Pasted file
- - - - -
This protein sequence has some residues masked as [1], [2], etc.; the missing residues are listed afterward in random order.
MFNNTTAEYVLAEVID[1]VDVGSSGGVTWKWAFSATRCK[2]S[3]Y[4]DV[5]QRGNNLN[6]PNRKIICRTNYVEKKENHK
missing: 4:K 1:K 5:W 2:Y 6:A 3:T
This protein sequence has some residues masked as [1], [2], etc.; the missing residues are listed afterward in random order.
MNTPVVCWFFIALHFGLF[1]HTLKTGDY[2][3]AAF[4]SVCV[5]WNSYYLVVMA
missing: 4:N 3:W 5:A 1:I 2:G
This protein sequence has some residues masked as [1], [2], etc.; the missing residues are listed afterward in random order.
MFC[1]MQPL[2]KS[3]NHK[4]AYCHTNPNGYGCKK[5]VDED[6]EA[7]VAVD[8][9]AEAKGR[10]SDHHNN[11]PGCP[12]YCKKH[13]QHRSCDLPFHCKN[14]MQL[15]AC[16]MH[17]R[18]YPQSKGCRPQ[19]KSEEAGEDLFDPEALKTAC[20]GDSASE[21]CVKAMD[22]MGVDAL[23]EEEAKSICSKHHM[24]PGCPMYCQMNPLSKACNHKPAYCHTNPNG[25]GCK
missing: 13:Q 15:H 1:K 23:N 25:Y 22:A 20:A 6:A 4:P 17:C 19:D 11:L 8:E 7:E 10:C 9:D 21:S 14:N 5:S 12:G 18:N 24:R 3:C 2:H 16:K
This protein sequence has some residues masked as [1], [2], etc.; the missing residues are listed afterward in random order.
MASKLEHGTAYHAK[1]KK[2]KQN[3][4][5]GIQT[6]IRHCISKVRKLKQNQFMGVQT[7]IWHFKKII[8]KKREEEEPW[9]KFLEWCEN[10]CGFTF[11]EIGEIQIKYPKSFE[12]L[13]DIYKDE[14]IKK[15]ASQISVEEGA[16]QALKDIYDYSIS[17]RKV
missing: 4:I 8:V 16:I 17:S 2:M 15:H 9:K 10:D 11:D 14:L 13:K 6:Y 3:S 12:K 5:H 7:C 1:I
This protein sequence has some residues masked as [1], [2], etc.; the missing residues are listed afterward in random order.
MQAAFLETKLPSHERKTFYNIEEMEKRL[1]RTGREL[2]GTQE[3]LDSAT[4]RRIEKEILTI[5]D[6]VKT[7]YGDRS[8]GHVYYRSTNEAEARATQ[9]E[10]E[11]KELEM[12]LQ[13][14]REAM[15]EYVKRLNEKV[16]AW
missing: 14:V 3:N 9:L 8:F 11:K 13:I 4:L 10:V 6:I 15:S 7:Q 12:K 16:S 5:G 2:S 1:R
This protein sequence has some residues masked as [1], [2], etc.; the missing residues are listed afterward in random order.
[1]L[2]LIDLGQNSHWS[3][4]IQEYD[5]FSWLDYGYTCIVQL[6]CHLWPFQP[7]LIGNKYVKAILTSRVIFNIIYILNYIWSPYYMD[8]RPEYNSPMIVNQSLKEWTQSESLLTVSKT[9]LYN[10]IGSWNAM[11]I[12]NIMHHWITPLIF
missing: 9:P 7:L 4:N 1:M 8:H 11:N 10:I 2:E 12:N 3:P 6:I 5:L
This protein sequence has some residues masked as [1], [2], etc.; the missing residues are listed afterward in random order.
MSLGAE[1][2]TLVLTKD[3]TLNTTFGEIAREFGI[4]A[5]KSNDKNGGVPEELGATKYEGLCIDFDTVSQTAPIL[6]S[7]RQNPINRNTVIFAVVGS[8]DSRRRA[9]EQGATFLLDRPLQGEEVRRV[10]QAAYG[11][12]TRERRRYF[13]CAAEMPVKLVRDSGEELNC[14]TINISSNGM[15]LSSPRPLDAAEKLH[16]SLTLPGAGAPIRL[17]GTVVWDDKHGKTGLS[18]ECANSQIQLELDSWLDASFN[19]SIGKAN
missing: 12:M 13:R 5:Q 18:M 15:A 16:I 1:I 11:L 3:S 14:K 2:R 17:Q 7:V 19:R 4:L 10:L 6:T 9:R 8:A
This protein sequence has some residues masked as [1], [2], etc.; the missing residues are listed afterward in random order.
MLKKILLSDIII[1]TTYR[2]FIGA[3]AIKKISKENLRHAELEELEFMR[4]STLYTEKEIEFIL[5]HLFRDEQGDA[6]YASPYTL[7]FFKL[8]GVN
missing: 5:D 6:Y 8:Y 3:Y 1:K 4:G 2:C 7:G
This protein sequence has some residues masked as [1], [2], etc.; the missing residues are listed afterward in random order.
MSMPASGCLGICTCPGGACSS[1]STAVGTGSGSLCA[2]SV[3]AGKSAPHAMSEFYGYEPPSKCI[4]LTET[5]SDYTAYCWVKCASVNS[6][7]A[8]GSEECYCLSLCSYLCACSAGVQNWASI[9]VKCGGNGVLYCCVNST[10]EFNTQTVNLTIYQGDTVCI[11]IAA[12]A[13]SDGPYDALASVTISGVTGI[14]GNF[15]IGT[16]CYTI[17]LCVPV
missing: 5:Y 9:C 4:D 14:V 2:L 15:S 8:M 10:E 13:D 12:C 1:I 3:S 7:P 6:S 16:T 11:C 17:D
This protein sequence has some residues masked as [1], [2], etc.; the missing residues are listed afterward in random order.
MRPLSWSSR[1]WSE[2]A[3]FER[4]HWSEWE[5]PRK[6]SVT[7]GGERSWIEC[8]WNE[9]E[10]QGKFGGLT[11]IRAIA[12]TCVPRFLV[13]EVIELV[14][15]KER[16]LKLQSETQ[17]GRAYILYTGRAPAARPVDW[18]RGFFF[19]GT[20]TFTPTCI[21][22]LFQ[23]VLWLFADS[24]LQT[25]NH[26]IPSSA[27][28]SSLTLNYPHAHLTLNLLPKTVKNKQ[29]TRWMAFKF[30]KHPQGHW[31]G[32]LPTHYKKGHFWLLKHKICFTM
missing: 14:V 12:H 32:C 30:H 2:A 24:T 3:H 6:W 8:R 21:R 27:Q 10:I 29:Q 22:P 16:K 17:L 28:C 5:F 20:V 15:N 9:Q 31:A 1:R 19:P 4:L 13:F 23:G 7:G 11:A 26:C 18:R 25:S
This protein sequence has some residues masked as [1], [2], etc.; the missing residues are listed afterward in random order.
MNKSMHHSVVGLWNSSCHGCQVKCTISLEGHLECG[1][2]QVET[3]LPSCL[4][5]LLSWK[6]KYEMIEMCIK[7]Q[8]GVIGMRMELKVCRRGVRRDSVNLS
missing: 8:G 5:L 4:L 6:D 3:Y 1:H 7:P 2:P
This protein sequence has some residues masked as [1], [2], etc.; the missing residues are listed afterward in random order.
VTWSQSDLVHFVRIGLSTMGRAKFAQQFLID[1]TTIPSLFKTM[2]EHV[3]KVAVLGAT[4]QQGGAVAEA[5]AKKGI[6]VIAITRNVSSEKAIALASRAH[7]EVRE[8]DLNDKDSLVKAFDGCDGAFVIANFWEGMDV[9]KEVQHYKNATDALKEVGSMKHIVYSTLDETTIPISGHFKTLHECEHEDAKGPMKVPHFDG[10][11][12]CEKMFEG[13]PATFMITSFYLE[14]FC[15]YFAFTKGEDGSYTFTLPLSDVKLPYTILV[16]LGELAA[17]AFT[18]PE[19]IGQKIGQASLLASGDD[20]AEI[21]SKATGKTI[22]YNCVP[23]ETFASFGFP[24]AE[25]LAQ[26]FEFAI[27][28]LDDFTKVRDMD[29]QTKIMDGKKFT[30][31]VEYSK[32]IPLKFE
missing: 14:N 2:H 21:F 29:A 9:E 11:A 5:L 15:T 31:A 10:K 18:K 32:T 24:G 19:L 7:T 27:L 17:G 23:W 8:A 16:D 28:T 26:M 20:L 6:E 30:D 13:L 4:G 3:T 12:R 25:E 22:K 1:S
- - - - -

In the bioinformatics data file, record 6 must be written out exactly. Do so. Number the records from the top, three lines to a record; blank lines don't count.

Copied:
This protein sequence has some residues masked as [1], [2], etc.; the missing residues are listed afterward in random order.
[1]L[2]LIDLGQNSHWS[3][4]IQEYD[5]FSWLDYGYTCIVQL[6]CHLWPFQP[7]LIGNKYVKAILTSRVIFNIIYILNYIWSPYYMD[8]RPEYNSPMIVNQSLKEWTQSESLLTVSKT[9]LYN[10]IGSWNAM[11]I[12]NIMHHWITPLIF
missing: 9:P 7:L 4:N 1:M 8:H 11:N 10:I 2:E 12:N 3:P 6:I 5:L